The Welcome Table
Updated: Nov 21, 2022
Thanksgiving is a celebration of harvest, heritage, and home. The table is a central gathering place where family and friends share an abundance of food, traditions, and stories.
Growing up in South Dakota, we did not have any relatives within driving distance, so my parents invited people in town who were without family. This included elderly church members who lived alone, and international students from the university in town. My parents contacted the school and asked who might like to spend Thanksgiving with a local family, and we would have 3 to 6 students join our celebration.
The ones I remember best are the group of six Malaysian students we hosted one year, and the three delightful French girls we welcomed another year. We had an unforgettable time getting to know them and learning about their culture. What a wise and thoughtful act on the part of my parents, not only for the students but for our family! Living in a primarily white Midwestern town, we rarely met people of other races and cultures. By seeking out those people and inviting them into our home, my parents gave us a wider view of the world and an appreciation for cultural diversity.
In addition to the fun and fascinating international students, we welcomed widows and other elderly church members who lived alone. They may not have been as lively as the young people, but they brought wise and gentle spirits to our dining table. We learned to honor and serve them, to value and appreciate them, and always to remember them around the holidays when being alone is especially difficult. As I look back on my life, I see how these seeds planted by my parents grew and blossomed in every season. It was a legacy of hospitality, compassion, and generosity.
It’s so easy to reserve our tables for our close friends and family. It’s easier and more comfortable than bringing in an outsider, someone we don’t really know or understand. I know this side of things as well. I see it being played out on a wider scale in our country as division deepens, destroying the sense of community that would heal us all. I see within Christianity a movement of fear, privilege, and distrust, which contradicts the heart of true faith. It would be wise to look at what we are allowing into our homes and serving up around our tables. What are we feasting on?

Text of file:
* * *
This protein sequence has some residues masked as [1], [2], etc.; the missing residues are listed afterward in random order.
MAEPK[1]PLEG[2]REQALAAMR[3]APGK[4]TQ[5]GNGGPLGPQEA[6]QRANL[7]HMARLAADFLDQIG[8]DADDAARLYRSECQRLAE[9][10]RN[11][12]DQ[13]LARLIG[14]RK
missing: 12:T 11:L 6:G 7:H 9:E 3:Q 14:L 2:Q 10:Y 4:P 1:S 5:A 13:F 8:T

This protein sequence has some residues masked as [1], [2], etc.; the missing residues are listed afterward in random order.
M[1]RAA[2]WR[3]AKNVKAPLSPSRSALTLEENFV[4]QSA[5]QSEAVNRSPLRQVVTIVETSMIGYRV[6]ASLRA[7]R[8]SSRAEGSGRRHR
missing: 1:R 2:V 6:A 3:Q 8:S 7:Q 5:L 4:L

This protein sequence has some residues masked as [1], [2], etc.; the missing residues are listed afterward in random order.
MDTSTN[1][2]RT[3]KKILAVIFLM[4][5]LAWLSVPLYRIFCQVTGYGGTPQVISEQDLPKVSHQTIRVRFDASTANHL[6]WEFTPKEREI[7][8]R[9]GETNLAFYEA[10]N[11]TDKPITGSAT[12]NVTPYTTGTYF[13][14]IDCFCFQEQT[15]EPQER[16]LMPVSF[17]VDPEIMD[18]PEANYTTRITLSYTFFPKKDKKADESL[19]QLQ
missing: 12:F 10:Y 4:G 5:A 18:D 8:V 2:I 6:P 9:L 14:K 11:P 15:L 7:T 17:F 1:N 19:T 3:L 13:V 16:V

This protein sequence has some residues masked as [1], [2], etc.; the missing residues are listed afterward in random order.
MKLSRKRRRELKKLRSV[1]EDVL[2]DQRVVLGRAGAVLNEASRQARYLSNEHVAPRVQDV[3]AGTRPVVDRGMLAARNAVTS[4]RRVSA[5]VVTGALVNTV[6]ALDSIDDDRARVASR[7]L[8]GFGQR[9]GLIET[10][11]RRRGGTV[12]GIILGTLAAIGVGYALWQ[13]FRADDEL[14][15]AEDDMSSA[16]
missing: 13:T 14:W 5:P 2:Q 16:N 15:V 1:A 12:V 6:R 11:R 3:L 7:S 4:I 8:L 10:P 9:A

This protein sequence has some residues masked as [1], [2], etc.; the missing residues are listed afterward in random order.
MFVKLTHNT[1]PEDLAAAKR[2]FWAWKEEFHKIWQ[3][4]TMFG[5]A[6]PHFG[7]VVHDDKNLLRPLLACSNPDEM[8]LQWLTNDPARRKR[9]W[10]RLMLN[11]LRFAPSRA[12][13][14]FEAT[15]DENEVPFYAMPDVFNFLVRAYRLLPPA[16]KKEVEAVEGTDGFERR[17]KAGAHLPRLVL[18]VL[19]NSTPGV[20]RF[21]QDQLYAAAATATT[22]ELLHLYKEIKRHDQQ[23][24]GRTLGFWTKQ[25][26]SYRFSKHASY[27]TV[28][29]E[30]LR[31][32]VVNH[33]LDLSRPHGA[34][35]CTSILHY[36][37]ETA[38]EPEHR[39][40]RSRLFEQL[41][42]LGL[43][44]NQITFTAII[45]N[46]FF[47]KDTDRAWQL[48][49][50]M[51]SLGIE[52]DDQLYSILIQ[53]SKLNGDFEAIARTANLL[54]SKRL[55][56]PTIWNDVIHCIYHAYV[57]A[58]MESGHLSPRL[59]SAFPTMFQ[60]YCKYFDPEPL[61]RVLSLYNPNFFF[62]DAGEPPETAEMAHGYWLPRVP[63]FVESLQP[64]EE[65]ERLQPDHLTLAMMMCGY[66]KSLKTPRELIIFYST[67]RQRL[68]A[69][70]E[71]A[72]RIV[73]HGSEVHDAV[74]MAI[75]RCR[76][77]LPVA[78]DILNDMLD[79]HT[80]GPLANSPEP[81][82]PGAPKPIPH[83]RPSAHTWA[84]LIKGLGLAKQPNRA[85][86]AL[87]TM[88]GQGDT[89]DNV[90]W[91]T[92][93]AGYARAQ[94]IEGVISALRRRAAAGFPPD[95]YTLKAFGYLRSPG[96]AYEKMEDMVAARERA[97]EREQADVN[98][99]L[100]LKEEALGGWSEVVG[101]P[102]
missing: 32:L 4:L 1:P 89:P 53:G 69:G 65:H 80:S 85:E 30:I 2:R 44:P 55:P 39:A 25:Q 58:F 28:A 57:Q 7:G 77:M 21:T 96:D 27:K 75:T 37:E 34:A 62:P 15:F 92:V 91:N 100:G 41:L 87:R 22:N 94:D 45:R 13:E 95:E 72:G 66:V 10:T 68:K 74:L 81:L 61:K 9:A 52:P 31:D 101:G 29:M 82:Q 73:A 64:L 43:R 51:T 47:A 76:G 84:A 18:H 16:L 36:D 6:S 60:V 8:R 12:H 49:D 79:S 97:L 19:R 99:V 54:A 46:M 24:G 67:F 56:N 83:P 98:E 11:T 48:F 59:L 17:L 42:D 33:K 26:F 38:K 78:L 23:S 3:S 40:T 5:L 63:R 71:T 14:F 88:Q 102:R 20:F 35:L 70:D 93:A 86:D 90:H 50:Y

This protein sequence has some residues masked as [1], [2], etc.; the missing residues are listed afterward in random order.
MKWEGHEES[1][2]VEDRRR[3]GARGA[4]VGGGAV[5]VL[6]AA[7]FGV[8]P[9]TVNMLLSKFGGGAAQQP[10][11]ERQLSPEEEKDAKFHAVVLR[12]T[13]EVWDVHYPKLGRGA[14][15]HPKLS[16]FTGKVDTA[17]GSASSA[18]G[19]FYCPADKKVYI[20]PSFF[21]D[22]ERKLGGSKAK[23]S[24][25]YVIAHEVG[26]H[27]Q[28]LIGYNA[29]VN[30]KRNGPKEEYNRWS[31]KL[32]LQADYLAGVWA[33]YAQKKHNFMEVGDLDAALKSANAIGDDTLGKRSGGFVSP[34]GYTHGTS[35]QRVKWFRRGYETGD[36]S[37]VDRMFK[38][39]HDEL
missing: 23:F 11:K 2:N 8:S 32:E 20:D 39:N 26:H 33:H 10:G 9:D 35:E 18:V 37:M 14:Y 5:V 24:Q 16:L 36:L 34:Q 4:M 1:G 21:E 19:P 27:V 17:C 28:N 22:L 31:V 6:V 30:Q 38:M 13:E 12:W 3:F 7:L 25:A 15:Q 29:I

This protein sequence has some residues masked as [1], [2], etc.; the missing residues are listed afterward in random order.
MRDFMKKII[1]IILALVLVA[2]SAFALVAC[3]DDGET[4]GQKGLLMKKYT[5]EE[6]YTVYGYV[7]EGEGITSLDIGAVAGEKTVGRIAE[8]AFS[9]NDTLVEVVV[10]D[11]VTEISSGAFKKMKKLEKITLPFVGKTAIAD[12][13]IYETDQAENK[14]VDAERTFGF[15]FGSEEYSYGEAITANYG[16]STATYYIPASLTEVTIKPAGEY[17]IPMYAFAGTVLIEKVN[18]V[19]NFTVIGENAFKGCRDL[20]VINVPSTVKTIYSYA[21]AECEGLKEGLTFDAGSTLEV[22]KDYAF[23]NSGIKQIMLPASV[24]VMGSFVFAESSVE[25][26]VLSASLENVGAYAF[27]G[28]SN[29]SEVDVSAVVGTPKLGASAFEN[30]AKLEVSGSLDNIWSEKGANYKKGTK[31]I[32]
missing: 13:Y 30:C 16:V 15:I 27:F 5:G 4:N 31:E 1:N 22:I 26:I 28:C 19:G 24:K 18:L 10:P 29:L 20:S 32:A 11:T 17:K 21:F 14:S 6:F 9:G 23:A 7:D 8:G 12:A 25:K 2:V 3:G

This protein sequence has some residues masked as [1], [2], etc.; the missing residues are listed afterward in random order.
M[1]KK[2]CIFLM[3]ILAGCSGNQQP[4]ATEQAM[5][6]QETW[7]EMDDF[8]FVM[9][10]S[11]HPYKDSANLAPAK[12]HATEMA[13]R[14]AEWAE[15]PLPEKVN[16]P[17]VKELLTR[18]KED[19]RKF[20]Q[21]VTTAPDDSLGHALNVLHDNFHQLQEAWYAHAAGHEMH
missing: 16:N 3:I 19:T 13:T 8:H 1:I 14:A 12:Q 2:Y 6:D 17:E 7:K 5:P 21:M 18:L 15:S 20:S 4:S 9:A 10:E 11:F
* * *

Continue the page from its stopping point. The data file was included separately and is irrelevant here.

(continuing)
It is my daily bread to seek peace, wisdom, and grace. It takes discipline to limit my portions of daily news. I know that all change begins with me, so I keep working at it. How can I be a welcoming presence in the world? How can I set a welcome table like Jesus did, inviting all - not to a religion but to a radical humility and love for one another? The religious leaders of his time were appalled by the people he hung out with. Outcasts, mostly. Jesus said to them, “Hey, let’s have lunch together.” Radical in his time, and even now we hear such inclusiveness called “radical.” Something to be feared and avoided. Very uncomfortable for some, obviously.
We starve our souls when we feast on fear, distrust, and self-righteousness. However, when we open the front door to love and welcome those who are different from us, the Universe delivers a feast. We discover the truth about humanity – we are all created and connected by One Love. We first must invite and welcome that Love into ourselves before we can extend it to others.
This Thanksgiving, carve out some time to go into your heart and open a few windows. Breathe deeply and ask for wisdom and grace. Say, “Welcome” to the Love you find there.
Feast or Famine,
Elisa J. Juarez